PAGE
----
Greenhouse gases are defined as the gases that are responsible for causing the greenhouse effect on the earth’s atmosphere. Traditionally used refrigerants contain chlorofluorocarbons (CFCs) or hydrochlorofluorocarbons (HCFCs), which have been proven destructive to the protective ozone layer of the earth. This is dangerous because as the ozone layer gets depleted, dangerous ultraviolet radiation harms people, animals, and plants living on the earth’s surface. After the 1987 Montreal Protocol, signed by almost 200 countries, the use of CFCs and HCFCs has been phased out in an effort to reduce the depletion of the ozone layer.
However, these refrigerants were replaced with hydrofluorocarbons (HFCs), which don’t harm the ozone layer but contribute to global warming, which can result in elevated sea levels, increased precipitation, and stronger hurricanes, among other things. Furthermore, some evidence suggests that global warming also contributes to the thinning of the ozone layer. Hence, switching over to natural refrigerants and using energy-efficient refrigerators can help businesses reduce their carbon footprint on the earth. Refrigeration classes now focus on using technologies that are safer for the environment.
In July 2015, the Obama administration pushed to ban HFCs in refrigeration and air conditioning due to its global warming potential and leakage risk. While a full ban is not in effect, HFCs are no longer allowed for certain uses. The Environmental Protection Agency (EPA) now recommends that CO2 be used in refrigeration and air conditioning instead of HFCs. HFCs do not deplete the ozone layer, but add molecules to the atmosphere while CO2 refrigerants “borrow” from an existing resource.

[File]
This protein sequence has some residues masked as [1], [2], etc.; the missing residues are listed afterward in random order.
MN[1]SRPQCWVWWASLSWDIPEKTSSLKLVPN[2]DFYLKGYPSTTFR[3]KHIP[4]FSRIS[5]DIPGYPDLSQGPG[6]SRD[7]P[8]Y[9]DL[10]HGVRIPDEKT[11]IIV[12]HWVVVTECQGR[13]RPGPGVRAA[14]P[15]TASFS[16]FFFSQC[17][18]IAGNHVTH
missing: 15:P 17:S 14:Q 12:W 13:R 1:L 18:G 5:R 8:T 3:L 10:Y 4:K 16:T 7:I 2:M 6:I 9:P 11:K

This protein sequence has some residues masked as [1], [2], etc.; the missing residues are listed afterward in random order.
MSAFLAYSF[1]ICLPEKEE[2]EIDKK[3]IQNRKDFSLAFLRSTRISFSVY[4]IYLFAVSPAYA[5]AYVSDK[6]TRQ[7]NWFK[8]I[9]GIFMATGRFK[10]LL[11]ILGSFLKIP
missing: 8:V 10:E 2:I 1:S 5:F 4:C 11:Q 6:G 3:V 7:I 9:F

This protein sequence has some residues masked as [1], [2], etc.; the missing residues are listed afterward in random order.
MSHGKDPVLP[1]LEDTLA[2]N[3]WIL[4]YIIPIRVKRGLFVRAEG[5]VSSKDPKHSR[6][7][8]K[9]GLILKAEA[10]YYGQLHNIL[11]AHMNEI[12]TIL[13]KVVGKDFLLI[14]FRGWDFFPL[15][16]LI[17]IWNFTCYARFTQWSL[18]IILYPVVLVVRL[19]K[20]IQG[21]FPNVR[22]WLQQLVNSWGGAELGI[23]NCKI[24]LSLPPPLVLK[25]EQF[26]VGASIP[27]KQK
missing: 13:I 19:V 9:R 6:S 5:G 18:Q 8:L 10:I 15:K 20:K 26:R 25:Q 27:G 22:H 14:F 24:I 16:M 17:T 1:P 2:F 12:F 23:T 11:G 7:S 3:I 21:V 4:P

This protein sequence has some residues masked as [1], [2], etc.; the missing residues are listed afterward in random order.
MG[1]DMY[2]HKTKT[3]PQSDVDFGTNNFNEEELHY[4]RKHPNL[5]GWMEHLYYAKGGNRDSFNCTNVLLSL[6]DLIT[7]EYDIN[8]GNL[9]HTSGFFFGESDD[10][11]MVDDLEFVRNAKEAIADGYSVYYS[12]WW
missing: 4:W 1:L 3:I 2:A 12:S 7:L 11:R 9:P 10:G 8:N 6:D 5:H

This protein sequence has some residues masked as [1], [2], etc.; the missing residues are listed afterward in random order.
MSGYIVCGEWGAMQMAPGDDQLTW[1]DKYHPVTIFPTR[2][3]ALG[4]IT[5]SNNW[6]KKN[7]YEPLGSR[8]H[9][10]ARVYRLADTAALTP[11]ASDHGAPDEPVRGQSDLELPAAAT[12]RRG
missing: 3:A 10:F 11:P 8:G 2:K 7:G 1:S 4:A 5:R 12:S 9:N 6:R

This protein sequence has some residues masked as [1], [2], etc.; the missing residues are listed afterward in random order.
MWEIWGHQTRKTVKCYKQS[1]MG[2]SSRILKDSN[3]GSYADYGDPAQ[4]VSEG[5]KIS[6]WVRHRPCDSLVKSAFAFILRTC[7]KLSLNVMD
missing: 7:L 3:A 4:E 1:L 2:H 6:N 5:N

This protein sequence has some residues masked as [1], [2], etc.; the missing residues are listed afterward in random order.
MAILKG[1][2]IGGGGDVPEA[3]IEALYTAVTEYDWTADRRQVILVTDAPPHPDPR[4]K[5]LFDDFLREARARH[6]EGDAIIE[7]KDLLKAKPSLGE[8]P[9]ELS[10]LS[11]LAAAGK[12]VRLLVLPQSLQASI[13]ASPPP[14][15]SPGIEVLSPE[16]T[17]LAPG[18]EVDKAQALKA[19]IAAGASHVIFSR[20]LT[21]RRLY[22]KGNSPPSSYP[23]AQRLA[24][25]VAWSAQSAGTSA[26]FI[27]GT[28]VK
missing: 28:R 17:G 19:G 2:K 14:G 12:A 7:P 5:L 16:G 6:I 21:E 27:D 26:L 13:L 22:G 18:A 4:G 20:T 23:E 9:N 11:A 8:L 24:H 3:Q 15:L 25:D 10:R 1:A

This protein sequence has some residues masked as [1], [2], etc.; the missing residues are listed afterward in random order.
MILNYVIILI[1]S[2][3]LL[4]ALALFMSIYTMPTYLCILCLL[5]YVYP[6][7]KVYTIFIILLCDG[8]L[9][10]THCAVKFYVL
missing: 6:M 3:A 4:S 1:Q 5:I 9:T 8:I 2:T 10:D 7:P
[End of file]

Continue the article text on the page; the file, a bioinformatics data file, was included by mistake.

Hydrocarbon Technology Is Gaining Popularity
Hydrocarbons such as ethane, propane, and butane are also commonly used in refrigeration technology. As these natural refrigerants have excellent thermodynamic properties, they work as well or better than traditional CFC or HCFC refrigerants. For this reason, hydrocarbons like R290 Propane, R600a Isobutane, and R1270 Propylene have been increasingly introduced in various refrigeration appliances as a replacement for CFCs and HCFCs.
While these natural refrigerants are ozone layer- and climate-friendly, they are highly flammable and must be handled with the utmost care. Hence, hydrocarbon applications are strictly regulated by multiple international, regional, and national standards. The cost of using hydrocarbons in domestic and light commercial refrigeration systems is comparable to using HFCs. For commercial and industrial appliances, hydrocarbon refrigerants can be expensive due to the need for explosion-proof enclosures for electrical equipment.
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Naturally Occurring Elements Used in Refrigeration
Natural coolants are materials that are used in cooling that are not synthetically manufactured. Water, ammonia, and air can be used in addition to hydrocarbons and CO2 as environmentally friendly refrigerants. Water and air both work in similar ways in refrigeration, as heat needs an outlet in order dissipate, and both water and air are perfect mediums for evaporative cooling. Ammonia can be added to water to create a refrigerant because it has a lower boiling point than water alone; yet, ammonia refrigerant can be hazardous and must be handled with care by somebody with proper technical training.
While each natural coolant is used differently in the refrigeration process, all these elements can be used instead of dangerous chemicals that have a negative effect on the environment with regard to ozone layer depletion and/or global warming. For example, Greenpeace points to two innovative evaporative cooling technologies, namely thermo-acoustic and Stirling Cycle, both of which are friendly for the environment.
With refrigeration technology changing to become more environmentally friendly, refrigeration school students are learning what types of coolants will do that which will be beneficial to all in the long run.
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